As for the sod level of this mitzvah, the mitzvah of setting up justice in our gates to be judged and carried out, we may not discern it yet, but looking all around us, we see indications of the horrors that we court when we do not take care with this mitzvah. We may not have complete sovereignty or dominion, yet to the extent that we have some capacity, may our judgments of each other be l’shmah, that we might contribute to that ethic in the communities we influence by our every act.
Advertisements

Shabbat Mishpatim/Shabbat Shekalim: True Judgement

A Jewish congregation is formally known as a kehillah kedoshah, a “holy community.” Such a community lives up to its name when all of us within it find ourselves off balance.
That seems a strange statement at first glance. Yet it is true: as the Israelites begin to define their lives at the foot of Mt Sinai as a covenanted community, and as we continue that process in every place where Jews come together, the mystics teach that we are called upon to give way to Something that pulls at us, unbalancing us off our center, and toward each other.
It’s striking that while every creature and every thing seems to seek stasis and balance, we are taught that judgment is true only if the stasis we seek is constantly tested and retested. A well-known Talmudic image of justice, citing the Tanakh (Amos 7.8), is the plumb line: a weighted string that demonstrates a clear true line as long as it hangs freely. The line is knocked off its center, even as are we, by that which gets in the way – all the little details of life that make it so complicated.
We live in anxious times, and out of our own sense of embattled insecurity can be quick to accuse each other of causing pain. How can we hope to see clearly if the plumb line of our convictions is true? On this Shabbat Mishpatim, the Shabbat of Judgements, this is an urgent question.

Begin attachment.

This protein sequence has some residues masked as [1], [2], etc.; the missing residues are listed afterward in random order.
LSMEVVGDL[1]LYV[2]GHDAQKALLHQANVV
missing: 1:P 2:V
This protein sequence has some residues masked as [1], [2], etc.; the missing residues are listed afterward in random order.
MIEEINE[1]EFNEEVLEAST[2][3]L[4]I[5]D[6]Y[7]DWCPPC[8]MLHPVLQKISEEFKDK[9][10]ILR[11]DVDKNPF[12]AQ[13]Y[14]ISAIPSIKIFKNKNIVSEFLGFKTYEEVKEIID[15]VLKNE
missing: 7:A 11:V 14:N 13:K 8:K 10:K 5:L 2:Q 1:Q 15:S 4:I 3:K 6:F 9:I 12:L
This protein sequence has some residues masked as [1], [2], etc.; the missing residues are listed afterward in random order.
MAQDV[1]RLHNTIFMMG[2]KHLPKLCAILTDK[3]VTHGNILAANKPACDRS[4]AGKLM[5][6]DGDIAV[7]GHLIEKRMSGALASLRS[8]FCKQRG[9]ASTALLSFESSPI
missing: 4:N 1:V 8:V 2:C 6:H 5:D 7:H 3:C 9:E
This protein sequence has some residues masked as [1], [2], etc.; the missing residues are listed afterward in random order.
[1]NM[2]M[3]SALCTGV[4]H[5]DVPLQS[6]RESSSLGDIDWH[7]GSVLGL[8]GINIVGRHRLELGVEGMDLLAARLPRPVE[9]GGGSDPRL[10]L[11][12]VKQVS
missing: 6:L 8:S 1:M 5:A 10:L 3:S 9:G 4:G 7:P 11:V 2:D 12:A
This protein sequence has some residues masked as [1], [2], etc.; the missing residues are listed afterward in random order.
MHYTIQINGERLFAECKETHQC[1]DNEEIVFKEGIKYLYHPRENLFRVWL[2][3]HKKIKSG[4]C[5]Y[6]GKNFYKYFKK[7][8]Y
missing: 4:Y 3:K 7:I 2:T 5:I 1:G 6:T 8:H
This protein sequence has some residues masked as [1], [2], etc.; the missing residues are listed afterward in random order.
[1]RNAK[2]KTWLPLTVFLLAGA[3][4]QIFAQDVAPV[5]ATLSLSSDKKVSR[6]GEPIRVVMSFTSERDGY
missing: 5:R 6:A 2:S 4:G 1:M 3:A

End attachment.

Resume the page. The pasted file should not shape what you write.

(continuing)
A famous teaching offers these requirements for true judging and judgements:
1. A true decision stands on its own merits against the will of the disputants
2. Good judges cause the Torah to be beloved
3. Four things bring clemency from the Heavenly tribunal: tzedakah, prayer, change of conduct, and change of reputation
4. Stubborn refusal to repent causes disease
(Sefer haMiddot, “The Book of Ethics”, p. 47-54)
We can clearly see from these four aspects of true judgement that justice is not a matter of simple demonstrable right and wrong. All these things can push the plumb line off from clear truth: emotional attachment to one side manipulating a dispute; the effect of judges who are not able to thoughtfully balance context and history; bad behavior on anybody’s part; and the desire to avoid blame at all costs.
On this Shabbat Mishpatim, think about who you blame, and then look for the plumb line of your connection to the kehillah kedoshah, the sacred community, that helps hold us all up. Does it hang true, or are you off-balance, too much hunkered down in yourself and how you are right, pulling that line toward you and away from another? The Jewish plumb line can never hang true until each of us is equally off-balance, leaning as much toward each other as toward our own center. It’s not comfortable, but it is, in the end, the only safe place.
May we be Judged in merit always,
Shabbat shalom